Initial Impressions, Red Wing, Stitched Footwear

Red Wing Moc Toe (875): The (2nd) Red Wing Classic

Price: $310

Why Buy?

The Red Wing Moc Toe offers great materials and made-in-USA construction for a price that’s hard to beat.

Why Avoid?

The Red Wing Moc Toe gets left behind in quality and comfort by some of the newer, albeit more expensive, options.


ModelMoc Toe 875
MaterialsLeather / Blown Rubber
Size12 D
Weight928 g / 2 lb 0.7 oz
ConstructionGoodyear Welt
Country of OriginUnited States


Red Wing is one of the most storied American boot brands out there. Pretty much the only company left that offers what could be considered affordable(-ish) prices for an entirely made-in-USA boot (including leather). While the Iron Ranger came out first, personally I’ve always felt that the most classic design for the brand was this. The Red Wing Moc Toe.

The Red Wing Moc Toe, also known by its model number 875, is the second moc toe launched by the brand. The major difference compared to the original 877 model was the shorter 6-inch height. Designed to crib a moccasin’s look, even if it’s not actually built that way, the boot was aimed primarily at hunters and was quickly adopted by farmers as well.

Of course, over time, the hunters and farmers moved onto other, more modern, options. Red Wing needed to figure out what to do with their older patterns. This led to the launch of the Red Wing Heritage line, with the Moc Toe leading the way. This leads to a bit of back and forth with the Iron Ranger. The Iron Ranger came first, but Red Wing said the moc toe was the original classic. Who actually wins is your call.


Today, you’re much more likely to find this pair of boots in a New York bar than a tree stand. Though, that hasn’t done much to diminish the appeal of the Moc Toe. However, I have a confession to make. Even after owning more than 100 different pairs of shoes to review, I have never actually owned a pair of Red Wings.

I figured what better way to start than what the brand themselves viewed as the beginning of their heritage line. Are they worth the hype? Let’s dive in and find out.



Taking the Red Wing Moc Toe out of the box, the biggest thing that stands out is that everything is very boot-like. Both the good and the bad.

On the plus side, the stitching is thick, the leather is tough, and they are put together in a way that can only be done with some machines involved in the process. Say what you want about hand made, but the misaligned panels on my Nicks drive me insane and have gotten worse with time. Give me the panel alignment of Red Wing any day.

On the negative, it’s clear these boots were packaged in a way to get them out of the door quickly over ensuring they looked best out of the box. There are surface level scrapes and discolorations all over both boots. The waterproofing on the threads is also still sitting on top of the leather. Neither of these are deal breakers, especially at this price point, but when you ask why this pair cost less, this is one of the reasons why.


Of course, you can’t miss the Oro Legacy leather. It’s extremely loud. It’s become the go-to color for Moc Toes for so long that you might not realize how bright it is, but when you’re actually trying to put an outfit together it’s hard. Denim makes them the focus of your outfit, and it’s close but not close enough to tan.

You also can’t forget the high toe box, a defining feature of the Red Wing Moc Toe. Most other options in this range are much lower volume.

A rolled top and full-length leather insole finish off the primary materials. Silver, polished eyelets house the classic brown-and-yellow laces every other company has copied.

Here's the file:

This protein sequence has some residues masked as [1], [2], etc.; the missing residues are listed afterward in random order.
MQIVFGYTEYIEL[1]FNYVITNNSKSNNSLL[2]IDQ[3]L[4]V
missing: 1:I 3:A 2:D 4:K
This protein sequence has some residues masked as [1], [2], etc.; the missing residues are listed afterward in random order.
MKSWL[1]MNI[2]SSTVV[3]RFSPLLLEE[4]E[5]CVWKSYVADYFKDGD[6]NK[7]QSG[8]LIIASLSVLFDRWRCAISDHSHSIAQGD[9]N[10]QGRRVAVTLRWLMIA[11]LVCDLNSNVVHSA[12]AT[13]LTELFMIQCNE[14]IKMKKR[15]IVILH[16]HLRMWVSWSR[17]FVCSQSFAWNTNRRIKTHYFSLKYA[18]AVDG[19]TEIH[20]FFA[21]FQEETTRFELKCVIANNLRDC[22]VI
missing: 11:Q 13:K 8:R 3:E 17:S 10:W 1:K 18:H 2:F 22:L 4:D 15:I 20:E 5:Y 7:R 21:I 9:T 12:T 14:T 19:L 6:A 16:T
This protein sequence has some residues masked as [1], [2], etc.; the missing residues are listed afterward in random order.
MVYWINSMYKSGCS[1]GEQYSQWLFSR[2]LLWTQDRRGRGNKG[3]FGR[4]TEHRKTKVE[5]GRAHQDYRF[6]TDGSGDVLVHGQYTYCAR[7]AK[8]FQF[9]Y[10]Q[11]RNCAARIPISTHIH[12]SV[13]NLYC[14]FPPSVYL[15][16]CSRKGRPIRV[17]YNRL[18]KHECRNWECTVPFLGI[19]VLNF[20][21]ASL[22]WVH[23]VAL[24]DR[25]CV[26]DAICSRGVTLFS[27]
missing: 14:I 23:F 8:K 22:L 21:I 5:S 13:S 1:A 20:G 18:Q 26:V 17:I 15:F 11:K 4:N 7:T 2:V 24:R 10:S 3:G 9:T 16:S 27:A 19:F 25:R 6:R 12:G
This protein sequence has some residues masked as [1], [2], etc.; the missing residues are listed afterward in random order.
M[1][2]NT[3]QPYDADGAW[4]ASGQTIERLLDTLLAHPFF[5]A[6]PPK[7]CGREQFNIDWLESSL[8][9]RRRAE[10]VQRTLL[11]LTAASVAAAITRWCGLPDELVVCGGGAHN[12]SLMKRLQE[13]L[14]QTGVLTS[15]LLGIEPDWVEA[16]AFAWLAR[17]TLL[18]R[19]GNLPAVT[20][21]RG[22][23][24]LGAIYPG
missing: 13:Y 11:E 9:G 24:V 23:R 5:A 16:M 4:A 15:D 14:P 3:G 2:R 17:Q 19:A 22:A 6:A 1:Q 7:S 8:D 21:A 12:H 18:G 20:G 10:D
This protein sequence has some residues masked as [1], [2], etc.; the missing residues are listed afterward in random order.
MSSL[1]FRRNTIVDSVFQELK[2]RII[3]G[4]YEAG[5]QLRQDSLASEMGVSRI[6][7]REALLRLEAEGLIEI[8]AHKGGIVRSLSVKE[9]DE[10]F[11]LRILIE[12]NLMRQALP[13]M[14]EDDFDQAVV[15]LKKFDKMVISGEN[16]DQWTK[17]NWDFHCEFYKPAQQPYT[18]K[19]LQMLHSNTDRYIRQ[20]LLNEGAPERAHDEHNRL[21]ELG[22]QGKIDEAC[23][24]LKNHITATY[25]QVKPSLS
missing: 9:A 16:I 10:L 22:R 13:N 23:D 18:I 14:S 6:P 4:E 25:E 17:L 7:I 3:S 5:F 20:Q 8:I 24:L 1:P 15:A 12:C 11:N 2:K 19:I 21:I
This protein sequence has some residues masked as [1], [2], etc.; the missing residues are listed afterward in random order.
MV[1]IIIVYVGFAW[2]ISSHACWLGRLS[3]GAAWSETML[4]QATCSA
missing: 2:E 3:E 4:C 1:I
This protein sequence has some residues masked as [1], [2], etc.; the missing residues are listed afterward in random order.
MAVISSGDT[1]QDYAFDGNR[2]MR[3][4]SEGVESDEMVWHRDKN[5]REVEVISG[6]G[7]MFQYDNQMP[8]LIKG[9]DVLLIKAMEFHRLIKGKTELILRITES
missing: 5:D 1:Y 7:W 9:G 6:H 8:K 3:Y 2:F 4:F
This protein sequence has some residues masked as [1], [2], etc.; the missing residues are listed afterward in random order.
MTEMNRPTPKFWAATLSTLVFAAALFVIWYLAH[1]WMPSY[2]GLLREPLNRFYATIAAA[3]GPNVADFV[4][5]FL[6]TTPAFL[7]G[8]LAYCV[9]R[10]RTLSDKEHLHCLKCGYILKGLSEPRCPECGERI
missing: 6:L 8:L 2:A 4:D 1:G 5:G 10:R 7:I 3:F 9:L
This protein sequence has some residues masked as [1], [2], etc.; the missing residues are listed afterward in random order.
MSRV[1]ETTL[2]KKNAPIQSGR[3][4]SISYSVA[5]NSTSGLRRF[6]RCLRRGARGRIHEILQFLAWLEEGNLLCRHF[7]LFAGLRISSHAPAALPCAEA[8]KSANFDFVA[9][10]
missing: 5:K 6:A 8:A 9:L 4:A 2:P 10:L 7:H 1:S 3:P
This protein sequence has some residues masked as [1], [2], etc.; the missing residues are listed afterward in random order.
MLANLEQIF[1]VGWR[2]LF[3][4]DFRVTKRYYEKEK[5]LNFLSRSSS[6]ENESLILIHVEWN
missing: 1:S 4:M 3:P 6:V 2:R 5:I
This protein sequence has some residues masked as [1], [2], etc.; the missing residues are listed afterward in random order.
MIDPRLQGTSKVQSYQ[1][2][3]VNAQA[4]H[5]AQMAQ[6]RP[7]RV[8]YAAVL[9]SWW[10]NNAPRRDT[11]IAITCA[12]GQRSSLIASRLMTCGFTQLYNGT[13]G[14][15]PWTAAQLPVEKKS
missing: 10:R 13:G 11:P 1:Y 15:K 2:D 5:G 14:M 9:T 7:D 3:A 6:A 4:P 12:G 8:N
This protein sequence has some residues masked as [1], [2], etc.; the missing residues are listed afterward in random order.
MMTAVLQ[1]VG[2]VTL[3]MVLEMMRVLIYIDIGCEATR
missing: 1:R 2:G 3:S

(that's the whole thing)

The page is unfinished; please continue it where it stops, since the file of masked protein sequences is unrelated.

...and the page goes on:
Mid- and Outsole

Just like the upper, the bottom half of this boot is very much what you would expect from a well-made entry level boot.

The welt is the thickest welt I’ve ever seen. I have to imagine the workers in Minnesota go home and curse this welt every day, as it’s got to be a huge pain to deal with. This pain is visual as well: the welt is not the cleanest construction out there. If the extra durability is worth the trade off in visual appeal is a reasonable debate, but this is the “looks” section and visually there are better options.


Moving further down, the white rubber slip sole is glued to a white foam outsole. This outsole features red wing branding, and again is the design that everyone else copies.

Also, in the interest of honesty, while this pair is great, the first pair I received was sanded down past the welt stitching. Swapping that pair was quick and easy, and I imagine yours would be too if you’re in the same situation.


Reading through this summary, you might think this is a bit harsh on the Red Wing Moc Toe. And this summary kind of is. That being said, I don’t think you should hold that against the boots. All of the draw backs: the color, the welt, the packaging, are not done because the brand doesn’t care. Each of them are because Red Wing is being true to the original boot.

At the end of the day, the Red Wing Moc Toe is the daddy. If you want something changed, you can find a different boot that does it (sometimes even from Red Wing themselves). But if you want the Moc Toe boot, this is it.

That doesn’t change that an orange boot with a 2-inch-tall toe box is not easy to style. It isn’t. Personally, I’ve found that a pair of chunky, olive work pants I have are the only thing that I really like with the boots. You might be more creative than I am, googling will give you countless ideas as well, but I can only speak to my experience.


Fit & Comfort


Built on the 23 last, Red Wing describes the Moc Toe as having “extra room in the forefoot and instep to fit a variety of foot shapes.” I think the term that the current president would use to describe that is “malarkey.”

The Red Wing Moc Toe has, bar none, the narrowest toe box of any pair of boots I’ve tried on. I think that most people will be able to make these work, but I would say a non-insubstantial number of people probably won’t be able to wear these without going for a wide size.

I’ve been told this improves with time (keep an eye out for a 100-wear review in the future). However, pinched toes can cause a lot of medical issues so be sure that you don’t wear them if they are uncomfortable.

Red Wing suggests going down a half or full size from Brannock, but I personally don’t agree. I got these in my typical stitched footwear size of 12. This is what I take in Alden and Allen Edmonds, and is a half-size up from Viberg. The toe box contributes to this sizing, but I don’t think they would work lengthwise either.